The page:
You just received a positive pregnancy test, and call your best friend. She shares your excitement, and sets a date take you "fantasy shopping" what would you buy for your baby (or yourself) if you could afford it. You think it's a game, she sees  baby-shower in your future.  You get to the store, and she ducks away for a moment, returning with a scan gun. You ask, and she says it's just to check prices. It can do that, but she's using it to build your "Baby shower Registry." As the two of you walk through the store, you visit departments that you haven't been to before (although your friend has, she has a toddler or two at home).  She seems to be checking prices on a majority of the things you look at. She know cribs, and points out the pluses and minuses of each, finally suggesting an upper-middle priced model (the price is posted, why bother scanning it?). When you're done with Target, you go to Toys R Us, and repeat the experience. complete with scanning gun. You friend says that the gun tells her about upcoming sales, but doesn't share any information it gives her with you.

    Target and Toys R Us now both know that you are expecting (and if your friend knows the gender of the child, they know it too). You will soon start receiving coupons you had never received before - disposable diapers, diaper rash ointment, ans nursing supplies. The circulars in the mail will include enough "fluff" (lawn mowers, barbecue equipment, etc. that it won't seem targeted, but it is. Your friend WAS doing you a favor (if you've ever attended a baby shower, you will appreciate the magnitude of the favor). However, she (unwittingly)  painted a target on your back.  You are a first-time parent. Your shopping habits are going to change more in the next several months than they have at any time in your life. Stores will bend over backwards to ensure that they are "on your list" when things settle down.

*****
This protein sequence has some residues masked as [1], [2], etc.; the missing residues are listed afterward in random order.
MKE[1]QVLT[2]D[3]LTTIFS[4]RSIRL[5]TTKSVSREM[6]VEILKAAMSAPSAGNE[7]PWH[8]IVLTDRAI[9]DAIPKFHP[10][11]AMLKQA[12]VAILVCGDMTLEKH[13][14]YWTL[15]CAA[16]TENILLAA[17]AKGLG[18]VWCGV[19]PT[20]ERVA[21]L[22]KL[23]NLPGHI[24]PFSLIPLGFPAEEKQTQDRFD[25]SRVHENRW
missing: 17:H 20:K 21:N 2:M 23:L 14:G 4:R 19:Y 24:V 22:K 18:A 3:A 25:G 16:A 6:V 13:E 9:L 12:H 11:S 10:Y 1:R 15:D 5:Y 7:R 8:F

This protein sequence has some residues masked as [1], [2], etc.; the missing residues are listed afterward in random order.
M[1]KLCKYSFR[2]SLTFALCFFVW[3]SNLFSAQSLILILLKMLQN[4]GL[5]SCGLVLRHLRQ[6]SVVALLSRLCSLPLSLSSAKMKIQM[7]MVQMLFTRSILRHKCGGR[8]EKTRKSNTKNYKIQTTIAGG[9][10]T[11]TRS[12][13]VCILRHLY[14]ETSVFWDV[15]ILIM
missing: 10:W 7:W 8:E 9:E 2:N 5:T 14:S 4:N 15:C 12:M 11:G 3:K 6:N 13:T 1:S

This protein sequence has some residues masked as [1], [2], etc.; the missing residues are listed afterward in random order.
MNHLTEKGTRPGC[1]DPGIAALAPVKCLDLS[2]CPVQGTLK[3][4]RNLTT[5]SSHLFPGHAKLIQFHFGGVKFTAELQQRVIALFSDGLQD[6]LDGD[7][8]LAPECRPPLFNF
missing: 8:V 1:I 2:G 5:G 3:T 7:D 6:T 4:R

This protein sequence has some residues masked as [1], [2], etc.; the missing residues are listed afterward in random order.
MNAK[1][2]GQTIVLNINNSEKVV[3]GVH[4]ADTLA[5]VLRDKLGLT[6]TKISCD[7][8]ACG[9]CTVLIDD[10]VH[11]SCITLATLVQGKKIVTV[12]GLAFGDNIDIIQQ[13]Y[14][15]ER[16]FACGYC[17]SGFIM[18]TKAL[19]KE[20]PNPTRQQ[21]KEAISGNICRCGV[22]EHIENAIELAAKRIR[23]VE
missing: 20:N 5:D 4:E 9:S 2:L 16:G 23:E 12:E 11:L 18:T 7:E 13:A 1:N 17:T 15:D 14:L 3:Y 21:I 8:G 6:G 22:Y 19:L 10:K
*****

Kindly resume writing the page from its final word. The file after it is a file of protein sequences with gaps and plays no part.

If you pay for a purchase with anything other than cash, the store will trace the card or check, and know that "you" made the purchase.  If you have a loyalty card, that makes it even easier.
    This isn't necessarily a bad thing for us, but it's a windfall for stores.  Target knows that your baby is 4, and you start getting coupons for "Big Wheels" (or whatever they've evolved into), followed by bikes (and all related safety gear) soon after.  Toys R Us will be tracking your family as well.  Every store you shop at will notice if you start buying diapers (or nursing pads or anything related to newborns). Add a single (superfluous) bathing suit, and they'll have the gender. Your new baby is in their system, and you'll have coupons for the eldest as (s)he starts Kindergarten just as your younger child needs training pants, and coupons for those particular items appear in the same add circular (with a coupon for a floor jack between them).

    About that "floor jack." Assume the above events occurred as described. After you and your friend went to Target, you received a bunch of coupons specifically for newborn items.  Your reaction would be the opposite of what they wanted - something like "how dare  they pry into my private life?" Their ad fliers have always included "baby stuff" so you don't notice that this particular flier is almost half "baby stuff" By throwing the specials on Snow Tires and potato chips between the targeted ads, you don't notice it.

    This type of marketing is not, in and of itself, a bad thing. There is a trace of altruism in offering people with specific needs (e.g. new parents) discounts of those items.

    My complaint is that retailers bend over backwards to hide the fact that, for every byte of data that the NSA has on us, they have (at least) a half-dozen k-bytes.

    Yes, the Government is "spying" on our on-line activities.  But it's nothing compared to the data collection of corporations that we accept without question.